Attending a funeral would leave the average person insane, if they truly believed that sooner or later they are also going to die.
The fact that you have just buried your parent or parents and/or sibling or siblings does not make you less likely to die today.
Some people will each start investing more of their salary on ‘their’ house and spending less of it on ‘their’ car or cars only when they start being able to take ‘their’ house to work, funerals, weddings, etc.
Republicans know well that a change of rhetorical pace is necessary. But efforts by their leaders to damp down the bellicosity of newly elected Tea Party types is running into the fact that the Tea Partiers have only the high volume setting on their amplifiers, just like Palin. They're like a couple having a fight at a funeral; politely sotto voce, then suddenly bursting out fortissimo with their plaints and accusations.
A funeral is like a little game, really. You have to just play along and say the right thing and behave the right way until it’s over. Be pleasant but don’t smile too much; be sad but don’t overdo it or the family will feel worse than they already do. Be hopeful but don’t let your optimism be taken as a lack of empathy or an inability to deal with the reality. Because if anybody was to be truly honest there would be a lot of arguments, finger-pointing, tears, snot, and screaming.
Perspective is as simple as answering this question: If I had 5 months to live would I experience this problem differently?
Samson caused the house to collapse, knowing his death would also result. Despite Samson’s deliberate suicide, Samson died faithful after having judged Israel for 20 years. His name rightly appears among men who, through faith, were made powerful. (Jg 15:20; 16:29-31; Heb 11:32-34) We are surrounded by thousands of unseen cruelties, that mostly go unseen. The total amount of suffering each year is beyond comprehension. This world is barbed, dangerous and painful—too painful for some. Give them their space. On any given day, your nod of approval may perpetuate cruelties that rasp away at the soul of another. We are all bound together in this delicate web of consequence. Tread light. Be kind. Many among us make unseen bargains to push ourselves onward—another hour, another day, another week. Occasionally their bargains create a deadly, unstoppable momentum. Consider King Saul: When he realized that he would not survive his final battle against the Philistines, rather than letting his enemy humiliate him, or extort Israel, “Saul took the sword and fell upon it.” –1Sam 31:4pg 75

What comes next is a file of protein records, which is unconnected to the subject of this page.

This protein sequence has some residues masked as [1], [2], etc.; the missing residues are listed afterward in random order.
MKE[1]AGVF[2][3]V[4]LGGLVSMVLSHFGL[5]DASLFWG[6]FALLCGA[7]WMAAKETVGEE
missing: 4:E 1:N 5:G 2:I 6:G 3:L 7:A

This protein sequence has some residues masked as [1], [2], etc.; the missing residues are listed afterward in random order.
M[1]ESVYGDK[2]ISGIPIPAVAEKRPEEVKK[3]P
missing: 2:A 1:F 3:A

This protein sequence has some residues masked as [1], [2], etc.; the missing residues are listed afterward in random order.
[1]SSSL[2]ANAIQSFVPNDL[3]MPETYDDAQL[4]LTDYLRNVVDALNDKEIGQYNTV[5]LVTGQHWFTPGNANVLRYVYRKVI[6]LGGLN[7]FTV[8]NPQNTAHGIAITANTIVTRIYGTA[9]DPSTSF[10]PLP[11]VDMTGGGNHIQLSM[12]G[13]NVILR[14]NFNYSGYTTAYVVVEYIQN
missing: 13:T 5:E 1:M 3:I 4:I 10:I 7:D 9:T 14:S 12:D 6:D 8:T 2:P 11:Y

Do you really think anyone needs some kind of notarized statement saying 'Dear Saint Peter, here's another stiff, pass him through the gates, signed, Father McGonnigill.'...'PS: He once had a hot dog on a Friday, but don't hold that against him.'
People can act so nice, bringing you food and all, but in the end they are nothing but buzzards. Waiting to pick your bones.
This stupidity of sounding a siren and speeding through traffic with a coffin must be an African speciality.
Yes, it was a beautiful sermon, tugging the emotions and conjuring up pictures of greatness and peace. But were they talking about the decent peppery ordinary old man he knew, or had the subject strayed to the story of some saint of the past? Or were there perhaps two men being buried under the same name? One perhaps had shown himself to Ross, while the other had been reserved for the view of men like William-Alfred. Ross tried to remember Charles before he was ill, Charles with his love of cockfighting and his hearty appetite, with his perpetual flatulence and passion for gin, with his occasional generosities and meannesses and faults and virtues, like most men. There was some mistake somewhere. Oh well, this was a special occasion...But Charles himself would surely have been amused. Or would he have shed a tear with the rest for the manner of man who had passed away?